The district court, in granting summary judgment, held that Blackwell failed to exhaust his administrative remedies by waiting more than 45 days to contact an EEO counselor with his grievance and, thus, his claims were time-barred. While not treating this failure as a jurisdictional bar, the district court found, as had the EEOC before it, that equitable tolling was not applicable on the facts of the case. Although Blackwell may have been suffering from a mental disability, he had not provided evidence to support his claim of a diminished mental state sufficient to find that he had been prevented from asserting his rights.


Employees of the Postal Service may bring discrimination claims. See 42 U.S.C.2000e-16; 29 C.F.R. § 1614.101. There are a number of administrative steps they must first complete before filing a complaint with the EEOC or filing a claim in federal court. See, e.g., 29 C.F.R. § 1614.105; Sampson v. Civiletti, 632 F.2d 860, 862 (10th Cir.1980) ("[B]efore an applicant can properly invoke the jurisdiction of a court under [42 U.S.C. § 2000e-16] he must exhaust his administrative remedies.").1 As a first step, "[a]n aggrieved person must initiate contact with a Counselor within 45 days of the date of the matter alleged to be discriminatory or, in the case of personnel action, within 45 days of the effective date of the action." 29 C.F.R. § 1614.105(a)(1). The regulation does allow the agency or the EEOC to extend the 45 day time limit when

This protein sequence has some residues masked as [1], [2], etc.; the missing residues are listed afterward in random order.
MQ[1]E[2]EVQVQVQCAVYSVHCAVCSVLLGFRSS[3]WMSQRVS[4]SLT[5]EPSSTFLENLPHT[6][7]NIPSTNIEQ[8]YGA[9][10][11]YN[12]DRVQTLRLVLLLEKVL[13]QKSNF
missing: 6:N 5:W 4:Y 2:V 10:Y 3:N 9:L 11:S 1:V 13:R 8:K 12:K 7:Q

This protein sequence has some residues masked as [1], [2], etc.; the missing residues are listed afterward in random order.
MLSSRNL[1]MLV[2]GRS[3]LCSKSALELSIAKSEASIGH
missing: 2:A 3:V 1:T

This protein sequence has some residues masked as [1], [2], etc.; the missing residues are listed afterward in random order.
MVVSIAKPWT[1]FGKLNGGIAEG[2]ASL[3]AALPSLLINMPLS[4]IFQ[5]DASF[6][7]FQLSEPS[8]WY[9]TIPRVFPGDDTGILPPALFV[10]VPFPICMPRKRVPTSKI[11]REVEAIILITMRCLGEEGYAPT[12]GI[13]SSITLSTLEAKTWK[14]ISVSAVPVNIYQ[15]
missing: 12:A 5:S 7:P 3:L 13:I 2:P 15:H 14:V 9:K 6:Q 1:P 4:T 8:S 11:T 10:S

the individual shows that he or she was not notified of the time limits and was not otherwise aware of them, that he or she did not know and reasonably should not have known that the discriminatory matter or personnel action occurred, that despite due diligence he or she was prevented by circumstances beyond his or her control from contacting the counselor within the time limits, or for any other reasons considered sufficient by the agency or the Commission.

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29 C.F.R. § 1614.105(a)(2).